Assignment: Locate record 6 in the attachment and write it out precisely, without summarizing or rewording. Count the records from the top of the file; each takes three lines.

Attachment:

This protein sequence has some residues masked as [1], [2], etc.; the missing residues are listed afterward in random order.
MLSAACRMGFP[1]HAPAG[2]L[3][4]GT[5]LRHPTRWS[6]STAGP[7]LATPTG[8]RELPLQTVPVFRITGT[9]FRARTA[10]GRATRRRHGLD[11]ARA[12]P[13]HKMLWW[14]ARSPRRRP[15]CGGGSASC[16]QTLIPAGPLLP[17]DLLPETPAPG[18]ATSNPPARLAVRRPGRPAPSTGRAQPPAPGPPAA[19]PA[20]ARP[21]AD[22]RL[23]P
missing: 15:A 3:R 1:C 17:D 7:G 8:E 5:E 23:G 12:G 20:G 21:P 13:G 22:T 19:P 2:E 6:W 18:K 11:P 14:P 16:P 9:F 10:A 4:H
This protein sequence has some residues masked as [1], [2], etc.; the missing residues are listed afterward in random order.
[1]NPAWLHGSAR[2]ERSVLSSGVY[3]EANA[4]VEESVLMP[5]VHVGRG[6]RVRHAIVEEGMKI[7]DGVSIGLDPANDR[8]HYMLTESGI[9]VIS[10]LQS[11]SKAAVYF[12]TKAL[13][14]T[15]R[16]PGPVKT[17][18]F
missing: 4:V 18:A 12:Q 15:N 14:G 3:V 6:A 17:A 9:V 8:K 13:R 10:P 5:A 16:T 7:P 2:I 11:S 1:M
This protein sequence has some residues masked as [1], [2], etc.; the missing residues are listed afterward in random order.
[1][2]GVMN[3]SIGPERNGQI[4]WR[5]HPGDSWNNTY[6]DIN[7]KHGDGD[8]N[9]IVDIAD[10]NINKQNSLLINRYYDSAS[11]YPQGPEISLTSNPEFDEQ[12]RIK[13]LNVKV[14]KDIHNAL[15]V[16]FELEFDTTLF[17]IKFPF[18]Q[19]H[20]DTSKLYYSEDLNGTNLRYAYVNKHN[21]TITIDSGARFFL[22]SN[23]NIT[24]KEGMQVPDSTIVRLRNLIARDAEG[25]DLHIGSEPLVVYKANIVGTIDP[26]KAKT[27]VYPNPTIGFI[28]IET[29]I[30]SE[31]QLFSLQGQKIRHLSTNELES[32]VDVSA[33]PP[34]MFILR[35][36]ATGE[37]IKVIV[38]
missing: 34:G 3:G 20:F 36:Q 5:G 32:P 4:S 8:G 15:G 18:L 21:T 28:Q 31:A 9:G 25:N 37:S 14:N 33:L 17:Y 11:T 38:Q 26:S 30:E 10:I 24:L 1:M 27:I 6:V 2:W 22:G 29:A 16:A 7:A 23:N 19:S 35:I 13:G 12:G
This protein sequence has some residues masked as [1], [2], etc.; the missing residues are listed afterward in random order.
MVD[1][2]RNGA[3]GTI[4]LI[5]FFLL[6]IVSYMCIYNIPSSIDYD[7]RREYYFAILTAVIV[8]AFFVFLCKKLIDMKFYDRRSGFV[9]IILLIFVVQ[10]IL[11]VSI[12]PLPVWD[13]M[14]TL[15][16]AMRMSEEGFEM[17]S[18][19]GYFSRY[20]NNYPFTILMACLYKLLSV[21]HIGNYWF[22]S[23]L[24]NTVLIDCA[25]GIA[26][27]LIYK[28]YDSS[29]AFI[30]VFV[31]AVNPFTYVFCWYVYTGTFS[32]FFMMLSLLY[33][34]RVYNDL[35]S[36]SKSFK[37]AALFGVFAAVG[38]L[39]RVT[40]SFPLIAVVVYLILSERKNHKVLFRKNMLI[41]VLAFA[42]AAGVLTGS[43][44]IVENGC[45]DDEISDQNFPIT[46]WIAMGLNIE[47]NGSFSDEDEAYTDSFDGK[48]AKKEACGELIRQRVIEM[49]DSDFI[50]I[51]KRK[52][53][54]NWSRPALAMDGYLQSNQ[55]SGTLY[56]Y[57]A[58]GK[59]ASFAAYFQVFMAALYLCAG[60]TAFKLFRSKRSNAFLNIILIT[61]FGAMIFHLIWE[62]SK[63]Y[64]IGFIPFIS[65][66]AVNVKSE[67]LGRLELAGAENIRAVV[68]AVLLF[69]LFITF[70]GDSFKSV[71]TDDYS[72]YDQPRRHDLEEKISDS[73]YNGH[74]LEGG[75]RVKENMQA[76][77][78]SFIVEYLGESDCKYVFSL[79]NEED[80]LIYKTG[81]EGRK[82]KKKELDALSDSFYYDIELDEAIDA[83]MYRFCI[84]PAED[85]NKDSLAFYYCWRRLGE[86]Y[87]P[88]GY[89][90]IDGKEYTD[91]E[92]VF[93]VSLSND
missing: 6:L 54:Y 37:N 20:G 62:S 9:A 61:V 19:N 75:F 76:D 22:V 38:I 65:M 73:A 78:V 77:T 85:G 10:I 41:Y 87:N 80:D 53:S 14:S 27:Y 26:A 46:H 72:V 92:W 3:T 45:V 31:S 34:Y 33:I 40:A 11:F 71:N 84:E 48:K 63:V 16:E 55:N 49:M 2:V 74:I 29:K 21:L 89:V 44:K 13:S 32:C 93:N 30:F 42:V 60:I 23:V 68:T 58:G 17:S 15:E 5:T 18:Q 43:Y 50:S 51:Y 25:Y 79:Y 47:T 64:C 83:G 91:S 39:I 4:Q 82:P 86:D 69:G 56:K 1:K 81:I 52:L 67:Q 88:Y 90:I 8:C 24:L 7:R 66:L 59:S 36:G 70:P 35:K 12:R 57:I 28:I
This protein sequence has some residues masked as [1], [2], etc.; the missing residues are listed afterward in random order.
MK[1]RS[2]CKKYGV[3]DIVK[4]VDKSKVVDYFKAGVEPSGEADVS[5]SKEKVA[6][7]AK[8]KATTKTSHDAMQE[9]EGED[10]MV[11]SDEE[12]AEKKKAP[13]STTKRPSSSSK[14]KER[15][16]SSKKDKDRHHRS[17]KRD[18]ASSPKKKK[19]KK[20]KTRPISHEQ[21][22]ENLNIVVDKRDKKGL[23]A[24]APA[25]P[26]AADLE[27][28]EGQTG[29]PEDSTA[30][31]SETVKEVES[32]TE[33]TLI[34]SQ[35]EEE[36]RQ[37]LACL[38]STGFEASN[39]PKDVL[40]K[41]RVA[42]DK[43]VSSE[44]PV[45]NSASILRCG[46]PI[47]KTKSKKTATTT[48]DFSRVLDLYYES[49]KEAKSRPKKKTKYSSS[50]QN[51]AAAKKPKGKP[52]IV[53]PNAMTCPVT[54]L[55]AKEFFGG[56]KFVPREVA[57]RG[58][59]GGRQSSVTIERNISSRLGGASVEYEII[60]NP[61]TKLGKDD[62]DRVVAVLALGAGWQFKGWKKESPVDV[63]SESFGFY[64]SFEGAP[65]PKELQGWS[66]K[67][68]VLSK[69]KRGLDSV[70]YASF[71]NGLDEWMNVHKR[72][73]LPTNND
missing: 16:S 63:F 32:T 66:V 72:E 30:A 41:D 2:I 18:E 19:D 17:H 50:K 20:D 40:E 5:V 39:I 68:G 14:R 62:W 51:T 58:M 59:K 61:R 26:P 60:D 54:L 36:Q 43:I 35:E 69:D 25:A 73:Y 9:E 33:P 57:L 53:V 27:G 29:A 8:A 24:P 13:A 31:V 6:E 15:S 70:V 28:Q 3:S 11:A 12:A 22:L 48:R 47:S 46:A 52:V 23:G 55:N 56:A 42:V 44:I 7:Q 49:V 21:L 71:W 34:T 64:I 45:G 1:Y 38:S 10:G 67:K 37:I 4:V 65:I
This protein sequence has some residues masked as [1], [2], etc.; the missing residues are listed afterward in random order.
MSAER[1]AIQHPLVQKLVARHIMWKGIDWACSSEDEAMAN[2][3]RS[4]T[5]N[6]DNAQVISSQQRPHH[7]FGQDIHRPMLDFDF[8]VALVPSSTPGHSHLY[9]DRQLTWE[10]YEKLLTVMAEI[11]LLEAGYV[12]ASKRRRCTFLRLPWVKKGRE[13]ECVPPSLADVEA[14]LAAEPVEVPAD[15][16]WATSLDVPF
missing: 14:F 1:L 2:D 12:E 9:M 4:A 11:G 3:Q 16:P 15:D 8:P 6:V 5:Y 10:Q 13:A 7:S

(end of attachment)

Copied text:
This protein sequence has some residues masked as [1], [2], etc.; the missing residues are listed afterward in random order.
MSAER[1]AIQHPLVQKLVARHIMWKGIDWACSSEDEAMAN[2][3]RS[4]T[5]N[6]DNAQVISSQQRPHH[7]FGQDIHRPMLDFDF[8]VALVPSSTPGHSHLY[9]DRQLTWE[10]YEKLLTVMAEI[11]LLEAGYV[12]ASKRRRCTFLRLPWVKKGRE[13]ECVPPSLADVEA[14]LAAEPVEVPAD[15][16]WATSLDVPF
missing: 14:F 1:L 2:D 12:E 9:M 4:A 11:G 3:Q 16:P 15:D 8:P 6:V 5:Y 10:Q 13:A 7:S